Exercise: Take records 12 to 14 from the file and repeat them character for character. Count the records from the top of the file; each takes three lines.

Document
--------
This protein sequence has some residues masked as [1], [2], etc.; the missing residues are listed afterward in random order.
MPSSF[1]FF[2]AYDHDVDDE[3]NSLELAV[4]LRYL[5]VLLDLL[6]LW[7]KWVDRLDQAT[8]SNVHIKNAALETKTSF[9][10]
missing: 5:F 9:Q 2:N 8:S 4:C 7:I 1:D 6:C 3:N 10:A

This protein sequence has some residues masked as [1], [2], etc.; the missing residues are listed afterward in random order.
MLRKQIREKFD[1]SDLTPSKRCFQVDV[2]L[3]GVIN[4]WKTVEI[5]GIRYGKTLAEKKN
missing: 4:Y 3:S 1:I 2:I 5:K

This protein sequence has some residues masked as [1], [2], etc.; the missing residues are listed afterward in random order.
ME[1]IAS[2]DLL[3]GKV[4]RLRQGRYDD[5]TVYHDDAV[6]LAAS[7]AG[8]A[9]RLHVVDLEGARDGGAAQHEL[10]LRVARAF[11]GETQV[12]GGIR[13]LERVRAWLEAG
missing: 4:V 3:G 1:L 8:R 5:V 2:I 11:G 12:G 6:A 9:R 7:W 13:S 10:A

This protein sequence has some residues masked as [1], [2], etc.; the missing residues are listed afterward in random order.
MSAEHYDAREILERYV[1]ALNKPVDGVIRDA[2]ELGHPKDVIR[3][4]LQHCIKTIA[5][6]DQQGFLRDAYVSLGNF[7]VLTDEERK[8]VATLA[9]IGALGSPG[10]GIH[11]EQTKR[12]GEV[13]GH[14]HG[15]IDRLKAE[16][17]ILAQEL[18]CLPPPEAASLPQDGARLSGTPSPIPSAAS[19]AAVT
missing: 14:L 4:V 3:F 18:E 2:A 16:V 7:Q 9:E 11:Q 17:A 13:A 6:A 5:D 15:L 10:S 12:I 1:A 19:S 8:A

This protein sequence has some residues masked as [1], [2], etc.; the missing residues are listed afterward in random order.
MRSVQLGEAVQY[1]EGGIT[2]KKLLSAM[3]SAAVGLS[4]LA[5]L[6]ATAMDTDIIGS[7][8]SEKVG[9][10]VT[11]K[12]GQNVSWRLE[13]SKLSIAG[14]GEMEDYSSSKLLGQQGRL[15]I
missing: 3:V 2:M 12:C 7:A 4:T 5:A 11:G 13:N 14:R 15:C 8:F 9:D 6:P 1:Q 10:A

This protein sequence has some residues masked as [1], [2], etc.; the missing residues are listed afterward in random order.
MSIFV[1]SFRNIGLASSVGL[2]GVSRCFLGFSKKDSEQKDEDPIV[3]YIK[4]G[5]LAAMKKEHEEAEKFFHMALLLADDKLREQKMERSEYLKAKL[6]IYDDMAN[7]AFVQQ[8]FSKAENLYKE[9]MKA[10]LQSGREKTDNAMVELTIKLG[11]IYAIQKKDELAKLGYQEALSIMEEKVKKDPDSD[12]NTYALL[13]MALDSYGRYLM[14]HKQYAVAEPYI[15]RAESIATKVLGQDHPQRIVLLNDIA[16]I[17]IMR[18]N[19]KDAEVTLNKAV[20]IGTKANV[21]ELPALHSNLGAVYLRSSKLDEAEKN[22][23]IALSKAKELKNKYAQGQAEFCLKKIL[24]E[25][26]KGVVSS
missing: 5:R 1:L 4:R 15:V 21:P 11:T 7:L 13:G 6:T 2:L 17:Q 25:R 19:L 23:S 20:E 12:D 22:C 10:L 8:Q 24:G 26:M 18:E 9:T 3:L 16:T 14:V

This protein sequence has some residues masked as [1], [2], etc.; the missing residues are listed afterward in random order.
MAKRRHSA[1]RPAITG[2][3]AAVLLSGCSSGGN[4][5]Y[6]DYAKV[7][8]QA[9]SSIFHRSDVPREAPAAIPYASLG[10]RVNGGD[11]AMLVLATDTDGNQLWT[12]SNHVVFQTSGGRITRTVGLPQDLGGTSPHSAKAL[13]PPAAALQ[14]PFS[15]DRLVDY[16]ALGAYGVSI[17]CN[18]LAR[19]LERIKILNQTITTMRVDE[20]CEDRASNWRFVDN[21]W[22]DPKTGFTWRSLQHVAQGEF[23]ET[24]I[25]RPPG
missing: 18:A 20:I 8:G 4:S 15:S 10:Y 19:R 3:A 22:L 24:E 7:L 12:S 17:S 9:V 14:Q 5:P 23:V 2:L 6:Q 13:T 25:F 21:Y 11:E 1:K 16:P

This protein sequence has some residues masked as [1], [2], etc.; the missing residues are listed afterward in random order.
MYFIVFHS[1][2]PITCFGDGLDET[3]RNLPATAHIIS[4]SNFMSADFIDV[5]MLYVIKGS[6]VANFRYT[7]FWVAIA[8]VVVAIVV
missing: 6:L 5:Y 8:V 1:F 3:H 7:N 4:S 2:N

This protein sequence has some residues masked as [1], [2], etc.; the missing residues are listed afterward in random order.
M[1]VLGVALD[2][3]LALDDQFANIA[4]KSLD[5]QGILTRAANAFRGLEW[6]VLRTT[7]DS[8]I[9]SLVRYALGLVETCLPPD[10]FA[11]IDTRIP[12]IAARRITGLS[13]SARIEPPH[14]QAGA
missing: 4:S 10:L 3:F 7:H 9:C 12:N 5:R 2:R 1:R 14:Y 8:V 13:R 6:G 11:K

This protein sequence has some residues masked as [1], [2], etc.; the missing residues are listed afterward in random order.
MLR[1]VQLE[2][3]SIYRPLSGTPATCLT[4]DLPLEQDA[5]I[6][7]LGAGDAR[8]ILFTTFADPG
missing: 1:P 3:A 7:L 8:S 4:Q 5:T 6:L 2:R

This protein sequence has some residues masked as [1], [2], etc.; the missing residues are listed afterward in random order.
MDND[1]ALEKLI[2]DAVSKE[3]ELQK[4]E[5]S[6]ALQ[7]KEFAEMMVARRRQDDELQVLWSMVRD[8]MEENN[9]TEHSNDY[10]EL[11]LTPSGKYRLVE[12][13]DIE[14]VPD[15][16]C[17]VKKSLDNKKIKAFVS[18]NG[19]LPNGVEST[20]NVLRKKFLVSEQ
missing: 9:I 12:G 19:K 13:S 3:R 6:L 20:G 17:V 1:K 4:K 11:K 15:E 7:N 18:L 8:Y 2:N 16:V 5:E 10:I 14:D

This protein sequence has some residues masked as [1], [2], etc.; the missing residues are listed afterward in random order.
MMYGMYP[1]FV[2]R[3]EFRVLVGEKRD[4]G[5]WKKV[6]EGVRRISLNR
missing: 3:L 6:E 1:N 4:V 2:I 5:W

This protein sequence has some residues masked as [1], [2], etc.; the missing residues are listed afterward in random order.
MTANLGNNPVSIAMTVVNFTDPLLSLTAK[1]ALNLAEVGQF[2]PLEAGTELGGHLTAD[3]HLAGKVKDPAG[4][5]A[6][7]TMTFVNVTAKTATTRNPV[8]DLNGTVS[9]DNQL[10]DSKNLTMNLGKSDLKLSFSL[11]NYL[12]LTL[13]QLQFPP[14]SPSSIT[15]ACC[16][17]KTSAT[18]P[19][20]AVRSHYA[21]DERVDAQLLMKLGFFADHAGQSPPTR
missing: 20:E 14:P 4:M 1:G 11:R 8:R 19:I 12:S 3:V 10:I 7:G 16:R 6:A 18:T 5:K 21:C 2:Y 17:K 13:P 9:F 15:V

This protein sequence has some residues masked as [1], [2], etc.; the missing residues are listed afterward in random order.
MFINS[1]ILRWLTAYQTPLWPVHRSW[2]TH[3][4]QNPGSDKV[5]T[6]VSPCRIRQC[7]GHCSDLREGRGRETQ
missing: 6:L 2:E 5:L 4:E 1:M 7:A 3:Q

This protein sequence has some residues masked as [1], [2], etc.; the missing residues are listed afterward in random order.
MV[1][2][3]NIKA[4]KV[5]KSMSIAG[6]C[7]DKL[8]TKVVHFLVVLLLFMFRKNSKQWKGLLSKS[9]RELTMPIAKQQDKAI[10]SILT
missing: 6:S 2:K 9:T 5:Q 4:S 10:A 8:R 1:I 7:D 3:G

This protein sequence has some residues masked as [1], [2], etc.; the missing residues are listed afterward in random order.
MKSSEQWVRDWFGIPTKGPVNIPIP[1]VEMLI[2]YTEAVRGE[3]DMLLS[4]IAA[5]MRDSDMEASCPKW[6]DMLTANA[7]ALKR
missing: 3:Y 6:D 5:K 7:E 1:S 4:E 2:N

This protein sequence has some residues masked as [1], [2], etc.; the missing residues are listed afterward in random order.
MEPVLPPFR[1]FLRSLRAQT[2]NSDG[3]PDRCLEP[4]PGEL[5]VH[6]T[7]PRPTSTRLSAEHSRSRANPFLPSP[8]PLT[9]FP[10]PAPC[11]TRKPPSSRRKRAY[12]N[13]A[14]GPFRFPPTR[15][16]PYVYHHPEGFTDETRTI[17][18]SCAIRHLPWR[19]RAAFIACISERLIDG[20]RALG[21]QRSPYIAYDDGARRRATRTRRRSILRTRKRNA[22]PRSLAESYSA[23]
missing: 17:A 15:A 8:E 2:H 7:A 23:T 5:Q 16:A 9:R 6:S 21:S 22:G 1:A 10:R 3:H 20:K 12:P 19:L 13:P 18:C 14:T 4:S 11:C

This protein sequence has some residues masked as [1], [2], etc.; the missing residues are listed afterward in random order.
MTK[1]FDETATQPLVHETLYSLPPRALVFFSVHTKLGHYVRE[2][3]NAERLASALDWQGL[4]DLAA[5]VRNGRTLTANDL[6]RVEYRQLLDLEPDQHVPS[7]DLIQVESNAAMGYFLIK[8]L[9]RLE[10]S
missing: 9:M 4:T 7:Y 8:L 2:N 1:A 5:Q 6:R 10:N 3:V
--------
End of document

This protein sequence has some residues masked as [1], [2], etc.; the missing residues are listed afterward in random order.
MMYGMYP[1]FV[2]R[3]EFRVLVGEKRD[4]G[5]WKKV[6]EGVRRISLNR
missing: 3:L 6:E 1:N 4:V 2:I 5:W

This protein sequence has some residues masked as [1], [2], etc.; the missing residues are listed afterward in random order.
MTANLGNNPVSIAMTVVNFTDPLLSLTAK[1]ALNLAEVGQF[2]PLEAGTELGGHLTAD[3]HLAGKVKDPAG[4][5]A[6][7]TMTFVNVTAKTATTRNPV[8]DLNGTVS[9]DNQL[10]DSKNLTMNLGKSDLKLSFSL[11]NYL[12]LTL[13]QLQFPP[14]SPSSIT[15]ACC[16][17]KTSAT[18]P[19][20]AVRSHYA[21]DERVDAQLLMKLGFFADHAGQSPPTR
missing: 20:E 14:P 4:M 1:G 11:R 8:R 19:I 12:S 3:V 10:I 7:G 16:R 6:A 18:T 5:K 21:C 2:Y 17:K 13:P 9:F 15:V

This protein sequence has some residues masked as [1], [2], etc.; the missing residues are listed afterward in random order.
MFINS[1]ILRWLTAYQTPLWPVHRSW[2]TH[3][4]QNPGSDKV[5]T[6]VSPCRIRQC[7]GHCSDLREGRGRETQ
missing: 6:L 2:E 5:L 4:E 1:M 7:A 3:Q